Apply standard if risk assessment determines need.
Determine minimum prescriptive requirements.
Use fire risk assessment to determine equivalent or additional requirements based on level of acceptable risk for given facility.
To carry out the group’s objective, work groups were formed to review existing portions of the standard to determine which provisions of the standard may be subject to modification based on a fire risk assessment. One group developed suggestions for improvement of Chapter 4. Other groups reviewed Chapters 5 through 10. The consolidated work group reports were reviewed by the task group, with the recommendations from each respective work group being submitted as public inputs for vote at the NFPA 75 First Draft Committee meeting held in April. Posting of the second draft report is scheduled for July 17, 2015. The public comment closing date is Nov. 14, 2014.
Perhaps the most significant public input submitted by the task group involves revisions to Chapter 4 to enhance the risk consideration criteria, and the addition of a chapter. The proposed new Chapter 5, performance-based design approach, is intended to recognize performance-based practices. Specific performance-based design goals and objectives are provided as part of this proposed new chapter. The performance-based approach permits an alternative means to be used for the elements of the IT equipment, rooms, and equipment areas as permitted in Chapters 5, 8, and 10 (proposed new Chapters 6, 9, and 11).
For those sections within Chapters 5 through 10 that the task group felt may be subject to a fire risk assessment, the following language has been proposed: "This section is permitted to be evaluated as part of the performance-based risk analysis as outlined in Chapters 4 and 5."
It should be noted that the task group did not recommend any fire risk assessment related proposals associated with current Chapters 6, 7, and 9. The Chapter 7 work group, for example, determined that existing standards and regulatory listing requirements have proven to be more than adequate, and as such, equipment construction need not be a fire risk assessment factor.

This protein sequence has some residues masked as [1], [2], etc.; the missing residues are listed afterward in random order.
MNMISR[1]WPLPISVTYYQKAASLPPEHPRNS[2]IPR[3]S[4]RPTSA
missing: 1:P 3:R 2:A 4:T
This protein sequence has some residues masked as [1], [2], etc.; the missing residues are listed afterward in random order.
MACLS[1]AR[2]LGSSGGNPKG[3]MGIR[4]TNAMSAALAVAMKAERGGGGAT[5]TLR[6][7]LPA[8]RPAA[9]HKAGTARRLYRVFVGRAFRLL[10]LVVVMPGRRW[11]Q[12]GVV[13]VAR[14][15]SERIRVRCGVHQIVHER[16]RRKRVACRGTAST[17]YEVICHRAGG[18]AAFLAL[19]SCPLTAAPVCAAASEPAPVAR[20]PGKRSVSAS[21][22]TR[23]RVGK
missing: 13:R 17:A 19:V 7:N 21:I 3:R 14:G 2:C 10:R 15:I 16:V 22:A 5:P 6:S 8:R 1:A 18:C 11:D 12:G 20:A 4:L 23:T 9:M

A concern that has been expressed frequently regarding modifications to NFPA 75, particularly by those who regularly apply the standard, is whether there will be concrete prescriptive guidance for conditions necessary to waive prescriptive requirements. To address this valid concern, each task group proposal sought to define the conditions that must exist to waive each prescriptive requirement. For example, there were four task group proposals associated with Chapter 5 Construction Requirements. One such proposal involves Section 5.3.2, which requires drainage beneath a structural or raised floor where an IT equipment system is located. Citing an example of a retrofit project where an IT equipment area may be built within an existing building and providing drainage may not be feasible, the Chapter 5 Work Group found this requirement to be subject to a fire risk assessment. The following public input was submitted as new paragraph 5.3.3:
The risk analysis provides an alternate solution such as containment with leak detection.
Other Chapter 4 public input involved the building construction criteria, location of IT equipment area within the building, and IT equipment area interior construction materials. Public input affecting Chapter 8 involved automatic fire protection systems, automatic detection systems, portable extinguishers and hose lines, gaseous total flooding extinguishing systems, and expansions and renovations. Public input affecting Chapter 10 involves the disconnecting means.
In response to the ever-increasing diversity of IT equipment facilities, the risk/performance task group was initiated to further develop the risk elements that should be examined as part of a fire risk assessment. The traditional approach of applying the standard when a risk assessment determines the need, and then invoking provisions from the entire standard, may not always be appropriate given the continuing developments in IT facility design and use. The public input generated from the NFPA 75 risk/performance task group goes beyond this traditional approach by expanding upon the fire risk assessment provisions within the standard.
Mark Aaby is manager at Koffel Associates. He holds a master’s degree in fire protection engineering from University of Maryland. Aaby is a member of NFPA and SFPE, has more than 17 years of fire protection engineering experience. He serves on the NFPA 75 Electronic Computer Systems Technical Committee.